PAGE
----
Pool stage victories over Georgia, Australia, Fiji and Uruguay plus the most nail-biting of quarter-final successes against France have sent Wales into the last four.
In Oita, Biggar played a key role as Les Bleus – who had lock Sebastien Vahaamahina sent off – were beaten 20-19.
He said: “We have to count ourselves a bit lucky, but if you want my honest opinion I couldn’t care less.
“We are in a World Cup semi-final and have played some good rugby in this tournament so far. A lot of teams wouldn’t have the character and desire we have to find a way. That’s what’s important.
“You get no points for style and no bonus points at this stage of the tournament. The coaches know they are lucky they have a squad of players here who will dig as deep as anyone.
“Looking at the quality of the rugby in the other quarter-finals we were certainly below that, but what we have in abundance and as much as anybody is a desire and a fight not to give in.
“That’s something that can’t be trained. To play South Africa we are going to have to be a lot better – there is no getting away from that. We are very relieved, but also happy.
“We don’t do that very well in Wales! We have managed to reach a semi-final of a World Cup and we are frustrated with the way we’ve played.”
Biggar kicked two conversions and two penalties against France and produced a controlling display from fly-half. Still, Wales know they can play much better than they did last time out.
“The red card was a massive turning point, let’s not hide behind that,” said Northampton’s Biggar.
“When you get to a semi-final you probably think that on their day any one of four teams can win in it then. We watched the All Blacks and they were pretty exceptional.
“But we are happy to keep under the radar and go about our work quietly. There certainly won’t be any lack of motivation as we are 80 minutes from getting into the World Cup final.”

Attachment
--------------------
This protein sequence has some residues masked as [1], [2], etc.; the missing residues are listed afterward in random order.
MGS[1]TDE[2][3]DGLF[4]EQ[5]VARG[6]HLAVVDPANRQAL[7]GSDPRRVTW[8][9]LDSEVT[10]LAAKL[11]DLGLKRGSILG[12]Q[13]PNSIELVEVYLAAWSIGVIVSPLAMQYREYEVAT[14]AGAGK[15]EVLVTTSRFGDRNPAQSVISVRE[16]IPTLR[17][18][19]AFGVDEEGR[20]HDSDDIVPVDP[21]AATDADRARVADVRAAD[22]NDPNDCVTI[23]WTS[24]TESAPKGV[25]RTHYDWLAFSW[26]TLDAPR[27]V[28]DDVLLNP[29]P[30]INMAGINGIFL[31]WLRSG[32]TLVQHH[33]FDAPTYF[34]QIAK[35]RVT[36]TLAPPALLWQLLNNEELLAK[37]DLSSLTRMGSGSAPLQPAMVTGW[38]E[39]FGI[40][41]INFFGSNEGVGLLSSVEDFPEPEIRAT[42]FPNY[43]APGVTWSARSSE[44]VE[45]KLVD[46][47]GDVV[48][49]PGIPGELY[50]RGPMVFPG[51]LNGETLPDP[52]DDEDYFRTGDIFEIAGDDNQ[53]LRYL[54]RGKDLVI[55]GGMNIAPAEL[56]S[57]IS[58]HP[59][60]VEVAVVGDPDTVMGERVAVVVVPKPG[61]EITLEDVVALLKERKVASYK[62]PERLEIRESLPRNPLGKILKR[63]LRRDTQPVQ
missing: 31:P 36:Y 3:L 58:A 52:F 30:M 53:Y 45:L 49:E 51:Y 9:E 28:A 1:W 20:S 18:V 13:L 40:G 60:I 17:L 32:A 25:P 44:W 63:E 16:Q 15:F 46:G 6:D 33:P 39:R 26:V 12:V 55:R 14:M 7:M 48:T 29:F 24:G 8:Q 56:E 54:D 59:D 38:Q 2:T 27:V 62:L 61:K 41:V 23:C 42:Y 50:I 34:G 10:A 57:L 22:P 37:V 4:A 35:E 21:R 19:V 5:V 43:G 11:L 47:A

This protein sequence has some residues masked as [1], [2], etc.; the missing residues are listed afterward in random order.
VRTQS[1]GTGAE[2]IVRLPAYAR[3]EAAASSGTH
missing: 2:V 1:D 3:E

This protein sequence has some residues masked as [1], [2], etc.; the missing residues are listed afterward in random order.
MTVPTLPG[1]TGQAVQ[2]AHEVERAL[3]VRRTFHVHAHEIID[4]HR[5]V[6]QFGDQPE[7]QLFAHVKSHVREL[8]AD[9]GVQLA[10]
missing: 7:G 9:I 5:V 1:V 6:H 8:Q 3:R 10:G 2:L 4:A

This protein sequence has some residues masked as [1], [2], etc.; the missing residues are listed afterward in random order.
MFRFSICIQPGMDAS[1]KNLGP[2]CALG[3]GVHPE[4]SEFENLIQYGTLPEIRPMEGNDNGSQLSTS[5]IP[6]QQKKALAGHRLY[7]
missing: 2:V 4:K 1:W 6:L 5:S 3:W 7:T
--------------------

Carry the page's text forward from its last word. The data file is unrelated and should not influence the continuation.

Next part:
Wales have won all of their last four meetings with South Africa, but their last defeat to the Boks was at the 2015 World Cup’s quarter-final stage. Rassie Erasmus’ current crop are a very efficient outfit.
Biggar and Wales are determined to seal global glory for Gatland as the World Cup will be his last tournament in charge.
The New Zealander has won the lot in the northern hemisphere since taking charge in 2008, but there is one trophy which still eludes him.
Biggar – who will be joined in Japan by wife Alex and son James this week – confirmed he is fighting fit after suffering two consecutive head knocks in the pool stage wins over Australia and Fiji.
The 30-year-old said: “I’m massively looking forward to South Africa. It has cost me a few quid as I’m flying the wife and little one over now – that’s the only downside of it! It’ll be great to have them out here. Ultimately that’s the most important thing and why a lot of us are doing this – the sacrifices they are making. It’s a few quid down the drain, but that’s OK.
“I think my wife actually booked the tickets at half time in the France game with a cancellation policy. It wasn’t looking great at half time! We have two games to potentially change the rest of our lives. It’s really exciting.
“We are all motivated for ourselves. We don’t want to get caught up in it being Gats’ last one or two weeks or whatever. Hopefully we can deliver a much better performance next week, but ultimately we’d take the same performance if we come out on the right side of the scoreboard as it’s all about winning rugby games now.
“If we do two in two weeks it would be pretty special.”